Wednesday, January 8, 2020

A Tale of Two Louies

My blogging compatriot George Tannenbaum writes, quite derisively, about the new surveillance economy. He takes issue with big corporations mining his personal data, packaging his personal data and then selling his personal data.

I say, "have at it."

I've got nothing to hide. If Amazon or Google wants to know about my preference for medium roasted coffee, I'm all for it. Light roasted coffee doesn't do anything for me. And the dark roasted stuff has me running for the Pepcid AC.

Similarly, if they want to know about my heartburn medicine preferences, I like Pepcid AC over the ineffective Tums or the foul tasting Gaviscon. Even worse than the taste is the gummy paste like substance it creates in your mouth after chewing. I think I'd rather suck on a tube of bathroom caulk than go near the Gaviscon.

The point is -- wait was the point? -- oh yeah, I don't mind these big data companies knowing what's on my mind. Or even what's running through my blood.

Last year, I did the 23andme spit in the tube test. The initial results were rather predictable. But now the testing is proving quite fascinating.

About a month and a half ago I got a message, out of the blue, and from far across the blue waters of the North Atlantic, from a young woman in London. She shares my mother's maiden name. And DNA suggests we are third cousins.

I don't have a large, or particularly functional, family so the connection was quite pleasant. Even more interesting is the fact that she has been assembling her family tree and suspects we might be connected via my father's Russian/Jewish side. Apart from Mark Knopfler and myself, there just aren't many people running around the planet with the Scottish/Jewish/Eastern European DNA cocktail.

As if that weren't enough, I also got an email, this time more local, from a woman who is my second cousin. We chatted back and forth and found out we both come from the same great grandfather, Abraham Siegel, a tailor from Bialystock in Poland. He was married to Sarah, a first cousin (ewww), in a marriage arranged by a matchmaker.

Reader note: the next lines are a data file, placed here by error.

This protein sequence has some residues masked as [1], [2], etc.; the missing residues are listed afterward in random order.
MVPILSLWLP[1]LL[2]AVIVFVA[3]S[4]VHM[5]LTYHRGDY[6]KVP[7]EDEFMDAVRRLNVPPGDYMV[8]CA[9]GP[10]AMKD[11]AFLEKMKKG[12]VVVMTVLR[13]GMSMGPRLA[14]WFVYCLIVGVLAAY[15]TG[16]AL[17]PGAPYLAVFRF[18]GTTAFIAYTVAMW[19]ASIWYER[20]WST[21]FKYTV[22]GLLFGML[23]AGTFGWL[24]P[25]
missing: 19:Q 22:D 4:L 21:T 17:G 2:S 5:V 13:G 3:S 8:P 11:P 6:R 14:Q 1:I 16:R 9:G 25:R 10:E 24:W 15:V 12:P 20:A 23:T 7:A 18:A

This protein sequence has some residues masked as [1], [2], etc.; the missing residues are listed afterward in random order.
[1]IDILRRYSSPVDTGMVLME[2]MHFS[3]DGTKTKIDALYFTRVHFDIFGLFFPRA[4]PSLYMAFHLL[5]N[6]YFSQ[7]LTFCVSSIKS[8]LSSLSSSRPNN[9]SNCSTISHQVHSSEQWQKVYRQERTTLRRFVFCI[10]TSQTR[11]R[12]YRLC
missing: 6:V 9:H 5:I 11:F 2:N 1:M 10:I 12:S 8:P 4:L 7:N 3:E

I'm literally living in a spin off from Fiddler on the Roof.

But here's the funniest (at least to me) part of the story. Abraham and Sarah had 7 children. When they fled the Cossacks, hopped on a rickety boat, ate jars of creamed herring for days on end and landed on Ellis Island, they spoke little or no English. They weren't thrown in wire cages, like today's refugees. But they were given English sounding names.

So when the Irish intake officer was tasked with assigning my grandfather and his older brother, originally Lazar and Labner, Officer McGuillicuddy (who had no doubt been drinking) simply called them Big Louie and Little Louie.

I love that story.

Call me crazy, but if that's the price I have to pay for the big tech companies to mine my data, and know about my excessively sweaty big fat feet, my preference for Beefy T undershirts, and my voracious consumption of news, so be it, I'm more than willing to pony up the 1's and the 0's.

1 comment:

Berk said...

Chengdu is the startup lab in China where your DNA was likely sent. That's not disconcerting at all. I'll make you a tin foil hat so the surveillance satellite with your name on it won't see you.